BRIEF DESCRIPTION OF THE DRAWINGS FIG. 3 is a graph illustrating the radiation detectors photomultiplier tube gain versus dynode voltage phenomenon.

FIG. 4 is a graph illustrating gage voltage relationships versus a material property such as thickness at a known density where (A) is the slight nonlinearity resulting from combining the inverse phenomena illustrated in the graphs of FIGS. 2 and 3 when using a con- .stant average potential X-ray source of radiation; (B)

the same as (A), except using a monoenergetic nuclear source of radiation; (C) the photodetector variable gain characteristic using a constant average potential X-ray source of radiation; and (D) the same as (C), except using a nonoenergetic nuclear source of radiation.

DESCRIPTION OF THE PREFERRED EMBODIMENTS Referring to FIG. 1, a preferred embodiment of the invention will be described in relation to a wide-range radiation gage for accurately measuring the thickness deviation of a cold-rolled. low-carbon steel strip of known composition or grade, in 0.00l inch increments in a single range from 0.0 to 0. I inch thickness. With the proper source of radiation, the invention may be applied to steel products of up to 3.000 inches thickness, and greater. Measurements are made in a cold steel strip rolling mill environment as noted above. The invention is not limited to this embodiment as other materials and material properties, such as density and weight-per-unit area, may be substituted for cold steel strip thickness.

In the preferred embodiment shown in FIG. 1, the thickness gage utilizes a source of radiation 10, such as the constant average potential generated by a stable X-ray generator, either pulsed or DC controlled, and operated in a controlled environment at a constant average level of 84 Kv. and a wavelength of about 0.195 Angstrom, as a source of penetrative radiation this will insure adequate photon penetration of steel having a thickness of at least 0.125 inch.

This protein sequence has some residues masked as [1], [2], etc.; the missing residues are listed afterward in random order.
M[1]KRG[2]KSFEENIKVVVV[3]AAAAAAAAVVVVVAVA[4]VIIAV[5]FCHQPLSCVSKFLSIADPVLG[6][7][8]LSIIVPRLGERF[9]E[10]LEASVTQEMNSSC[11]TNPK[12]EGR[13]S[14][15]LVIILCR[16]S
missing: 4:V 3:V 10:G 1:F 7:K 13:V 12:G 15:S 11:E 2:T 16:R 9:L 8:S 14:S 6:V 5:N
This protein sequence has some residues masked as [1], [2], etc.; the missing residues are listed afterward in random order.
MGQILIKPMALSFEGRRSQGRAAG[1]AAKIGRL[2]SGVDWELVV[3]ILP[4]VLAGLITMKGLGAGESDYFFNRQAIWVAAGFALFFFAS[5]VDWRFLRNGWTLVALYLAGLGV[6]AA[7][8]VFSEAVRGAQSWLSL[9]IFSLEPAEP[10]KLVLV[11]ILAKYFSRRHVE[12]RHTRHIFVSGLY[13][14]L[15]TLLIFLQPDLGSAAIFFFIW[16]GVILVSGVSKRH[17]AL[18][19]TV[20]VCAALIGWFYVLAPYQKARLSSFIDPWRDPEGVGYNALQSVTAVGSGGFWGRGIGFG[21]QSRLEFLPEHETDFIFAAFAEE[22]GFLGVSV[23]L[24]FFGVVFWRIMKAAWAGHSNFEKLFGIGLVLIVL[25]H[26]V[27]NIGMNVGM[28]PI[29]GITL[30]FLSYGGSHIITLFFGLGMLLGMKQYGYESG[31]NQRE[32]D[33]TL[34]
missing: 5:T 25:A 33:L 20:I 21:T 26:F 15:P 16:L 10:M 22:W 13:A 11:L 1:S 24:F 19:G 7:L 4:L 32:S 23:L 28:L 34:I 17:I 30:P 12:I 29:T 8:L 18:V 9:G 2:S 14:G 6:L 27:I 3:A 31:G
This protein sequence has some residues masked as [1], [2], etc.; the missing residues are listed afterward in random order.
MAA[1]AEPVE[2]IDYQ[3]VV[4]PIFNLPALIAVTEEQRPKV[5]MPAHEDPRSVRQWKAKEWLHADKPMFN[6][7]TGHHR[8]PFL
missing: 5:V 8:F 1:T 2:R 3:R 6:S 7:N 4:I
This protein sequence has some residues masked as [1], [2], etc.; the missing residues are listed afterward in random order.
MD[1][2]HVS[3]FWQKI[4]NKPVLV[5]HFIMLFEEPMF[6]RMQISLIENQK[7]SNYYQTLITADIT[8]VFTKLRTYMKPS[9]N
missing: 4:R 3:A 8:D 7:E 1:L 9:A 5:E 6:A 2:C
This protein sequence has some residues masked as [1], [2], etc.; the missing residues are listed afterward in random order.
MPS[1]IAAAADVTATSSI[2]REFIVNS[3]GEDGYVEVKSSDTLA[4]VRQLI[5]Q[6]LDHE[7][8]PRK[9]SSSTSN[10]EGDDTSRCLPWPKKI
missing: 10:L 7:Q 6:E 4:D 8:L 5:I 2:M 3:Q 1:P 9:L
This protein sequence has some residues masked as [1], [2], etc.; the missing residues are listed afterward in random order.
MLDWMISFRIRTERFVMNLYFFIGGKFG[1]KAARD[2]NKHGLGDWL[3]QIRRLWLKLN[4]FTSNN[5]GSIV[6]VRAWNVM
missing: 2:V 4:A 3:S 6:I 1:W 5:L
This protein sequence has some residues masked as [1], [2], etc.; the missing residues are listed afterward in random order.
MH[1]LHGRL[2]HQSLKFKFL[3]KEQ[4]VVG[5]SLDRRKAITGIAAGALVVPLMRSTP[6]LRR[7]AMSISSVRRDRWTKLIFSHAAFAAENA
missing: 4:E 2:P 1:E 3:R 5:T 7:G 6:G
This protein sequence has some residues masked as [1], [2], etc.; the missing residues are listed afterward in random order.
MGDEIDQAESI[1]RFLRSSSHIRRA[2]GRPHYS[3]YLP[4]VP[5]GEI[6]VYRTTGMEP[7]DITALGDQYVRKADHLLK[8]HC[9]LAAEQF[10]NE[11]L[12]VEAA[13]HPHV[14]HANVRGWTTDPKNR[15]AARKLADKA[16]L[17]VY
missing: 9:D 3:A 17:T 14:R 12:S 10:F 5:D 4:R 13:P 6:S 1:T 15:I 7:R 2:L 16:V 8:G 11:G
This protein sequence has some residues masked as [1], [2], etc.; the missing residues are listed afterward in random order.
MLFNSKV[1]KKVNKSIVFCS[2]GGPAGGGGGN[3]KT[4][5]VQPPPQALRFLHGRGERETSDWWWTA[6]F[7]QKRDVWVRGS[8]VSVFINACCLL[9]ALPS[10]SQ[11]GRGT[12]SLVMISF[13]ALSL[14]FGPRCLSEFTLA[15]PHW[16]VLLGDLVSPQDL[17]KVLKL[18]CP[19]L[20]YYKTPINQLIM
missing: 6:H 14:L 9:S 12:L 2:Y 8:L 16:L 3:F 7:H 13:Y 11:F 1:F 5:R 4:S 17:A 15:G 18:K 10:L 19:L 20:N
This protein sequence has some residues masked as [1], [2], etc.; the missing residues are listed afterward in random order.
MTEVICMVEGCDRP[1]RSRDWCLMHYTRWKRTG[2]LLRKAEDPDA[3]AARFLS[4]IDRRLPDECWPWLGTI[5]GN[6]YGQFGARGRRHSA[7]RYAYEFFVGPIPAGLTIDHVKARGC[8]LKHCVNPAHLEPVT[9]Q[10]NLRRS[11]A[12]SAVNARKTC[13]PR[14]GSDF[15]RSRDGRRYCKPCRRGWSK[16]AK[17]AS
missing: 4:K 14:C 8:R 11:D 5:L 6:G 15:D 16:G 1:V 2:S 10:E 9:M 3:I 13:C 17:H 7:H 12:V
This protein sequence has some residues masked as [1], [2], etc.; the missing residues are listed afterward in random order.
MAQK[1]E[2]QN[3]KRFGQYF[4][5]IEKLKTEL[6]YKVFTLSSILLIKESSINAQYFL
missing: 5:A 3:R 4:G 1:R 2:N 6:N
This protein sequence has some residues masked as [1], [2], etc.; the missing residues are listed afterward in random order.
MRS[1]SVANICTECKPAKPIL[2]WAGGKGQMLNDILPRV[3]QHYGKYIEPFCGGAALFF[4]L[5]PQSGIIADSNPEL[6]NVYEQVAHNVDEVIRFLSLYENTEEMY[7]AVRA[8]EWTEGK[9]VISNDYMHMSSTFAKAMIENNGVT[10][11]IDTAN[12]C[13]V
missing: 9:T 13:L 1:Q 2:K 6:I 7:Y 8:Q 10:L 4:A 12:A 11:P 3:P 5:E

Coupled to radiation source 10 is a solenoid powered lead shutter 11 and digital calibration standards magazine 12 which are of the type disclosed in U. S. Pat. No. 3,524,063 to E. L. Mangan. The digital calibration standards consist of a binary-digit plurality of solenoid powered individual discs of known composition, each precisely ground to a predetermined thickness as required to cover the entire gage thickness range in 0.001 inch increments. Operation of the shutter 11 and calibration standards magazine 12 is under control of standards and shutter controller 13, the latter being responsive to nominal thickness selector 14 which includes thumb-wheel switch selectors, all as described in the Mangan patent, supra. Thus, the gage is calibrated and nominal thickness selections made at any 0.001 inch increment in the wide range of measurements.

When the shutter 11 is open, a beam of penetrative radiation 15 from constant source 10 is passed through steel strip S. In so doing, radiation beam 15 is subject to attenuation according to the nonlinear mass absorption phenomenon illustrated graphically in FIG. 2, curve A. Subsequently, this beam becomes known as a beam of emergent radiation 16. Radiation beam 15 will become attenuated as follows:

I Intensity of emergent radiation 16 I Intensity of source radiation 15 (I /P) Mass absorption coefficient of steel strip S p Density of steel strip 5 t Thickness of steel strip S A portion of emergent radiation 16 is absorbed by scintillator 17 which converts gamma photon energy into a light source that varies proportional to said radiation and therefore nonlinearly to the thickness of strip S. In practice, scintillator 17 is aligned so that the light source it produces is optically coupled to controlledgain photodetector 18 which is positioned against scintillator 17 and is made lightproof.